The naval momentum

China’s new (and first) aircraft carrier isn’t fully operational yet. But whatever its ultimate naval potency, we know that it does at least float!It’s currently in a mainland dock for further dressing up and hosting of crew training before setting sail.We recall that the very idea of China even acquiring an aircraft carrier, when originally floated by Beijing, was not popular elsewhere. Hearts sank around the world, then enamored with China’s declared policy of “peaceful rising.” Why would a truly peaceful-rising country need an aircraft carrier?

The answer is that the Chinese apparently want what the Americans have. It’s not that China is preparing for war (as far as anyone knows) with the US. It’s simply behaving as any rising power has throughout history. It now has serious money to throw around, so why not have a serious military to throw around, too?You could perhaps wish otherwise, but then you’d be guilty of seriously wishful thinking, if not self-delusion. So let’s sit at the feet of Harvard’s Joseph S. Nye, Jr., who explains how the world really turns – and how rising powers tend to burn their money on arms – in his masterful and essential new book The Future of Power.

It goes like this: Even under the inward-looking Mao Zedong, China marshalled a large army and of course had a tranche of nuclear weapons. His successor Deng Xiaoping kept China’s focus on economic modernisation and “warned his compatriots to eschew external adventures that might jeopardise this internal development,” as Nye writes. Even so, the People’s Liberation Army always was at the top table: China’s leaders were no Gandhi-pacifists decked out in Nehru jackets.

The former dean of Harvard’s Kennedy School of Government rightly credits the “peaceful rising” advertising to current China President Hu Jintao, who stylistically preferred what might be called a foreign-relations approach of “soft power.” This clever term was practically invented by Nye and is the exact title of his previous book, a bestseller. “By accompanying the rise of its hard power with efforts to make itself more attractive,” he writes, “China aimed to reduce the fear and tendencies that might otherwise grow among its neighbours.”

That worked quite well for a time but two things served to undermine it. One was China’s new feistiness in seeming to assert every single territorial claim it has in the Pacific against its neighbours. That sent off alarm bells throughout the region.  Countries, such as Malaysia and Vietnam, which in the past had little appetite for openly hooking up with the US were suddenly inviting Uncle Sam to dinner. Nye understands their alarm: “Over-confidence in power assessment (combined with insecurity in domestic affairs) led to a more assertive Chinese foreign policy behavior in the latter part of 2009.”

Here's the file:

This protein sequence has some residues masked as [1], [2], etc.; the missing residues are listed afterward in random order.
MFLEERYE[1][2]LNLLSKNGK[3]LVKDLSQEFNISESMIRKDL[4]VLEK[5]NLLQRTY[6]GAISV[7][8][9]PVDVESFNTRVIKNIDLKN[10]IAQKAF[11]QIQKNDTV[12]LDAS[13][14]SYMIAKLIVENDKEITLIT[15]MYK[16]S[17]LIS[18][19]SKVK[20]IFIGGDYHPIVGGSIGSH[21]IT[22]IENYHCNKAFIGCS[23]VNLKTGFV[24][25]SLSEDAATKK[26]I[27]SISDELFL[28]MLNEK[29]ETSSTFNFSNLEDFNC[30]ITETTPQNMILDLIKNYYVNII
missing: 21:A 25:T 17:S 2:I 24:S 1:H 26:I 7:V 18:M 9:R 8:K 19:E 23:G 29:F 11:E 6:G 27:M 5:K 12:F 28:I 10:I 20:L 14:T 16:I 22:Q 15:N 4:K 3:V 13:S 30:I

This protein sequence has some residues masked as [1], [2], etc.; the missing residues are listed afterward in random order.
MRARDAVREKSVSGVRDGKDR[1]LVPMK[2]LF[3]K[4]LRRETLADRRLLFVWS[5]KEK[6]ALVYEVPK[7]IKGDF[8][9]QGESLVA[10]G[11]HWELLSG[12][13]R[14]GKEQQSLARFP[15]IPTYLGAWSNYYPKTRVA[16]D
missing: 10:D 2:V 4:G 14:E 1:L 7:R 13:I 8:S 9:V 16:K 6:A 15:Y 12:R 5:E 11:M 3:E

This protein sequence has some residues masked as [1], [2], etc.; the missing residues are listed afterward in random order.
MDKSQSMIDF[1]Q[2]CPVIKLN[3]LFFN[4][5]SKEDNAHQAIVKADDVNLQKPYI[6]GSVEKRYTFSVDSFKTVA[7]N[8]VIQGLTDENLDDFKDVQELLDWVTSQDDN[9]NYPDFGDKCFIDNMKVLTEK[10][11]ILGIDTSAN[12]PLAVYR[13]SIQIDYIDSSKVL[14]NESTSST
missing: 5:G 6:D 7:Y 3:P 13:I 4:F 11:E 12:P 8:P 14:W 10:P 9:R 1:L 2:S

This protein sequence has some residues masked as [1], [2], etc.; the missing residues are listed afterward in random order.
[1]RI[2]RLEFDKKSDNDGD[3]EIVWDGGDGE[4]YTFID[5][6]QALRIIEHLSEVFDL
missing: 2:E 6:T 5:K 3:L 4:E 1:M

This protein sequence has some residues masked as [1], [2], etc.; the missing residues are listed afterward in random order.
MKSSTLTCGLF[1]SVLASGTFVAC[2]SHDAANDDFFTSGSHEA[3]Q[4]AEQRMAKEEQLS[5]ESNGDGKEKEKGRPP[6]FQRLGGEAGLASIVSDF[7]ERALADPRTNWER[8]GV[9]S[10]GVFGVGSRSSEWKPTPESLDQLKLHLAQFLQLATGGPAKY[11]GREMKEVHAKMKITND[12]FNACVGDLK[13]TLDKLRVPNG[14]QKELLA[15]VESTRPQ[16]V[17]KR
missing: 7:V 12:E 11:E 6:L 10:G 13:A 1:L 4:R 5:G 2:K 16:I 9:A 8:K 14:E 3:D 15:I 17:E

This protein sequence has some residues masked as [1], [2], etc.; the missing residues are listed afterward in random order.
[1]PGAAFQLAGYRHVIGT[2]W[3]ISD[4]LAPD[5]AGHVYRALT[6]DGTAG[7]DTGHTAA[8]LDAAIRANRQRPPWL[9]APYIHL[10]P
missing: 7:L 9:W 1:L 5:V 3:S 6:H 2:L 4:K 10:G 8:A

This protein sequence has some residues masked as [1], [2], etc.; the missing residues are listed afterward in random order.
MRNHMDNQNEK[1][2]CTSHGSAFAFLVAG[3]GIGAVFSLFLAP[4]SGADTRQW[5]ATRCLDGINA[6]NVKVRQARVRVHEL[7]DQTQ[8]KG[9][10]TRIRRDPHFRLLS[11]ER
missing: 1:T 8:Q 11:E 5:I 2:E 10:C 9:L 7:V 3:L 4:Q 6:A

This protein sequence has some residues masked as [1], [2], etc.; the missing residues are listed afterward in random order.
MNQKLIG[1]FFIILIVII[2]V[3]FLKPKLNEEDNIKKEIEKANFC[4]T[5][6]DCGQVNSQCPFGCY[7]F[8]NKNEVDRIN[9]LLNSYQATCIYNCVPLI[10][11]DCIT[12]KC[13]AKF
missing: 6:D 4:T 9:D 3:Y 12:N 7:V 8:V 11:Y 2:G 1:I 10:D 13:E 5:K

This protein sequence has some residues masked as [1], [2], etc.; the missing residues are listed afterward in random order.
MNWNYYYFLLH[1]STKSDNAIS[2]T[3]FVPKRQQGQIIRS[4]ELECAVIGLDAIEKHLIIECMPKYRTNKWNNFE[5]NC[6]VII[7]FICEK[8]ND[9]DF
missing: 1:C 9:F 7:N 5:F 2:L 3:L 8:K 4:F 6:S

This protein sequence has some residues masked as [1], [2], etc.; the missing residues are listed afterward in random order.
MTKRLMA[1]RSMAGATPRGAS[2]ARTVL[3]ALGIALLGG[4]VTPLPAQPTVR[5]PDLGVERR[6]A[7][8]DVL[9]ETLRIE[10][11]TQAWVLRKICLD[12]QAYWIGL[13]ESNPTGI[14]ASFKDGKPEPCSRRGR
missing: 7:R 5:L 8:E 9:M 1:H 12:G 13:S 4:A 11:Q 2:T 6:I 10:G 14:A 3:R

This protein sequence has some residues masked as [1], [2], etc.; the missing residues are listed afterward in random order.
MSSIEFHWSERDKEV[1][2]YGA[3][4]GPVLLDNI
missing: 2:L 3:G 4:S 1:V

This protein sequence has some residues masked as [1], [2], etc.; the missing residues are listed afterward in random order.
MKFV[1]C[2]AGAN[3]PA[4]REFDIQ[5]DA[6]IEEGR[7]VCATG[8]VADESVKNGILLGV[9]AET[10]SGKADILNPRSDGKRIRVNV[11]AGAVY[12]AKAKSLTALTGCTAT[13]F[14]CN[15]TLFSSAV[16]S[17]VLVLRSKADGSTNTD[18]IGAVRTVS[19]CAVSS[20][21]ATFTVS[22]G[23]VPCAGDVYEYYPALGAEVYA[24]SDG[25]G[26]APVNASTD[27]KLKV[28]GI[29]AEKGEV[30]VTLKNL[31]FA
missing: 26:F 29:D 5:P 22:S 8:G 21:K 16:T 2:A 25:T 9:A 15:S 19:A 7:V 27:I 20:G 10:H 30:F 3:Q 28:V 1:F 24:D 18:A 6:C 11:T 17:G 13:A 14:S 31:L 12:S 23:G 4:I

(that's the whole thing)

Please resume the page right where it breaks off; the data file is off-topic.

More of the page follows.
The Harvard professor, who has held positions in both the US State and Defence Department, takes the view that China has to be careful not to lose its sense of balance, scare its neighbours half to death and play into the hands of those in the West who are convinced that military conflict with China is inevitable.Thus, the Chinese naval buildup – and it is significant – is less alarming than logical. After all, Beijing’s interests sometimes do conflict with ours.  For instance, it views both Taiwan and Tibet as integral parts of core China, not as aggressive acquisitions – potential or actual. The central government will appear to lack credibility if it has no muscle.  That’s the way many Chinese look at it.

Thus, some measure of tension – rising, falling, whatever – is inevitable. But war is not.  Smart diplomacy on both sides can work wonders. That’s why Nye’s book The Future of Power is such pertinent reading. He explains, clearly and so very knowledgably, why soft power can be more powerful and effective than the harder kind. Elites on both sides of the Pacific should make reading this smart book a must read if they really are mutually committed to a peaceful rising. – Khaleejnews